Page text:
Twenty-five years ago President Bill Clinton signed the Family and Medical Leave Act, which included a provision giving eligible workers 12 weeks of unpaid leave to care for a new child. Emphasis on "unpaid."
The United States remains the only country in the developed world that does not mandate employers offer paid leave for new mothers, according to the Organization for Economic Cooperation and Development.
New mothers in Finland, for instance, are entitled to up to three years worth of paid leave. Norwegian moms get up to 91 weeks. The U.K. grants new mothers up to 39 weeks, while our neighbors in the frigid Canadian north get one year.
Once again for emphasis: American moms are entitled to zero weeks of paid leave under federal law.
At the risk of stating the obvious, having kids is a necessary condition for our biological and economic survival. The species must perpetuate itself, and at the country level, if economic growth is to continue, it behooves couples to churn out as many future employees and taxpayers as possible.
But having kids is an expensive proposition. It costs more than $233,000 to raise the typical American child from birth to age 18, according to the Agriculture Department (and that figure doesn't include the price of a college education). That works out to around $13,000 per kid per year.
Compounding those expenses is the fact that little kids - infants and toddlers - require a lot of intensive, hands-on care. That usually means that in the early years someone has to take time off work, and the biological realities of childbirth means that person is usually the mother.
Hence, household incomes drop at precisely the same time expenses skyrocket, as the the Urban Institute notes. The typical household income falls by 10 percent at the point of childbirth in the United States and doesn't fully recover until several months later when parents are back to work.
For households headed by single women, the drop is even more drastic: 42 percent at the time of childbirth, with decreases happening in the months prior because of pregnancy-related reductions in hours worked.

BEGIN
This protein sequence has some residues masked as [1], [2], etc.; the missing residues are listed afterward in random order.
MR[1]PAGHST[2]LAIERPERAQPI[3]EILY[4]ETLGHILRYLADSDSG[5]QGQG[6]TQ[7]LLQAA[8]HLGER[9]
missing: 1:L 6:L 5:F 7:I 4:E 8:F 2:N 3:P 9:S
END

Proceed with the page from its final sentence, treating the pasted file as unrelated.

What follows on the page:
The families doing the crucial work of keeping the economy (and the species) alive, in other words, experience reduced income at a time of tremendous cost.
Every other rich nation in the world has therefore determined that it's in their interest to help these families out in their time of need and has mandated that working parents, mothers in particular, are entitled to some paid time off.
But not the United States.
Here, mandatory paid leave policies have typically been denounced as "a new national entitlement" to be avoided, a "burden on small business operators" and a decision "best left to the employer, not the government."
But we know what happens when you leave those decisions to employers: More than 40 percent of them don't offer it at all, according to a 2016 survey of medium-to-large companies. As a result, American women have been working later into their pregnancies and going back to work sooner after birth.
This is bad for working mothers, who need time to recover from the physical and mental trauma of childbirth. It's bad for kids, who need extra attention and care in the crucial months after birth. And it's bad for the economy: Research has shown that paid maternity leave is associated with better job performance and retention among mothers, increased family incomes, and increased economic growth.
Story by Christopher Ingraham. Ingraham writes about politics, drug policy and all things data. He previously worked at the Brookings Institution and the Pew Research Center.